A book must be the axe for the frozen sea inside us. Franz Kafka
These are arresting words for me just now, the one who is writing a book. After two long, determined and failed efforts to write my memoir, this version decided to be written. At least that’s what it feels like this time–easy, even though putting in the time on it is the same. It seems this will be my long life lesson: when you stop trying, when you surrender control, when you give up, there is space for what is authentic to arise and to start this slow and intricate dance of creation.
The hardest thing for me was finding the structure of the book; I didn’t want it to be a linear “first I did this and then I did that.” What suddenly came together was: A Long Walk Home: One Woman’s Life as Pilgrimage. Or at least that is the working title. I wrote about 70,000 words and then sent it off to a developmental editor, much like leaving your toddler at preschool for the first time. It’s been with her for a few weeks now, while I take a rest from re-reading it and having second doubts.
While I wait and wonder what her editorial comments will be, I know at the same time the guts of this book is my truth. I am content with this book, even knowing there is much to edit in the coming months. But while I wait, this quote makes me reconsider my writing in light of Kafka’s assertion. Is it an axe for the frozen sea inside me? Would it be that for others? Have I identified the frozen sea in its totality yet?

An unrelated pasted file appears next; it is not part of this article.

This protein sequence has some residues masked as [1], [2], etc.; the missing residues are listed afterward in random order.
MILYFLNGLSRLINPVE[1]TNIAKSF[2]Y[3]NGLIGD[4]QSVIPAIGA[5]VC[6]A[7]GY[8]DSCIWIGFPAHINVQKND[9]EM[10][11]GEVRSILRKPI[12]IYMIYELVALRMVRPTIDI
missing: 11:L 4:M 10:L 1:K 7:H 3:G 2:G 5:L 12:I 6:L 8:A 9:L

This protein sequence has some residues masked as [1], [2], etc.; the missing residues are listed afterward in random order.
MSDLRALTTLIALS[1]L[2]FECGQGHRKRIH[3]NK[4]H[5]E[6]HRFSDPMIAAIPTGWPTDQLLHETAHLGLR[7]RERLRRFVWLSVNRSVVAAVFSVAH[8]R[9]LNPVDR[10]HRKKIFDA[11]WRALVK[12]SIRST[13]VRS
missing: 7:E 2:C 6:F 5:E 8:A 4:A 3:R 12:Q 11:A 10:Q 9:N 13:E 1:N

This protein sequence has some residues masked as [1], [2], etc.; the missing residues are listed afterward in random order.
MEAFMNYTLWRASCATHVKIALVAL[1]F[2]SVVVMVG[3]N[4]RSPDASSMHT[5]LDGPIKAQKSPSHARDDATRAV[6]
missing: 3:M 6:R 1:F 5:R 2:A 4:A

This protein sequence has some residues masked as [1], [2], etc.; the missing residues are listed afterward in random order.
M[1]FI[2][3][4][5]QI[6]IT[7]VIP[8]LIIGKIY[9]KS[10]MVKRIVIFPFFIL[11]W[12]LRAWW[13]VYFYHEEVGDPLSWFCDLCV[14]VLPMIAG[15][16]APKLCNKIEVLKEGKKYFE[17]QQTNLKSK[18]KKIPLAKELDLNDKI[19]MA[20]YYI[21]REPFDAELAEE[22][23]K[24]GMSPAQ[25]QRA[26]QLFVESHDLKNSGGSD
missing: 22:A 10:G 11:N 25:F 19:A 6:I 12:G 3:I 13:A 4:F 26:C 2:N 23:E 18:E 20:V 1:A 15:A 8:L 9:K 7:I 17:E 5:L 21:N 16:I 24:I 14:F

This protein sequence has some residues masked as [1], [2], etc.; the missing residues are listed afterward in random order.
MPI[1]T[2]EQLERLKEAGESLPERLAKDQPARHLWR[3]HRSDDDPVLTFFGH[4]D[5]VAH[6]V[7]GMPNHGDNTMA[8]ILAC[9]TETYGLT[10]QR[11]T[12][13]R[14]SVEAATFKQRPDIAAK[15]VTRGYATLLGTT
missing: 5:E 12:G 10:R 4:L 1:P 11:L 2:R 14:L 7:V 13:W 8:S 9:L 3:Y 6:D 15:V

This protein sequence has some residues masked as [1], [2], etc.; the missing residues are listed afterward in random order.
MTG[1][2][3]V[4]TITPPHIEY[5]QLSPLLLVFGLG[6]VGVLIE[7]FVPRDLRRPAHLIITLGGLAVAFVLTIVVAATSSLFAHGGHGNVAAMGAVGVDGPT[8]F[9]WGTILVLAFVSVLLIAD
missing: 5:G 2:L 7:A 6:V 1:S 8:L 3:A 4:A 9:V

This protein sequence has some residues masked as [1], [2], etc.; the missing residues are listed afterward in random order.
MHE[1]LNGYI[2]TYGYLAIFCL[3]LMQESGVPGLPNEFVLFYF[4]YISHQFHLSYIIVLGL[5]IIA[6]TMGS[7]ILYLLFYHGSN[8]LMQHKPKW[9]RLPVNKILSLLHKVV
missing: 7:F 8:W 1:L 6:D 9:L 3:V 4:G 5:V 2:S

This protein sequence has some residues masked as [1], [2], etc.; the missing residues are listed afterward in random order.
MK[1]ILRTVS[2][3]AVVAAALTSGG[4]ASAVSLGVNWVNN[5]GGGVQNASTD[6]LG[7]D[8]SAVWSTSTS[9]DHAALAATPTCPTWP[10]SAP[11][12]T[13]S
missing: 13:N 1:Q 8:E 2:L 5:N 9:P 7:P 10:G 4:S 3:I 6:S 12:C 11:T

It’s a vulnerable book already. I look at the many ways I have defended my heart and used my strong will to bulldoze my way through life–with mostly good intentions, but not always with a slowing to hear what guidance might come from a deeper place. That’s what pilgrimage has done for me–worn down the defenses. After the long walk with all its challenges, pain, anxiety, not-knowing, and sheer fatigue–yes, like an axe at times, I have been left with a compassionate and slightly amusing view of all my efforts at getting life right. A sweet humility come smiling at me and a tender love that understands.
I feel connected to the vast frozen sea in all my human community today; some of us yearning for melting, some of us considering it and some of us who will never trust that thawing will be safe or survivable. We all have that unique memoir that is difficult to write, to offer. I don’t feel like taking an axe to it today.. just letting the rays of lengthening sun do what they do.
3 thoughts on “An Axe for the Frozen Sea”
I’m so looking forward to reading this, Marcia. Your way has always been a gentle thawing.
What Kaylene said!
when I was reading your words about not knowing if you’d found the frozen sea in yourself or in others, it made me ponder a frozen sea. When you look upon it, all you can see is what’s on top. The rest is unknown. How deep does the ice go? One way to find out would be to take an axe to it. I love this as a metaphor for Not Knowing. I’m pretty sure you’ve found the frozen sea and I can’t wait to read all about it.
I am so looking forward to reading your book, my friend — grateful for the ways the path opens to us at the right time. Love you!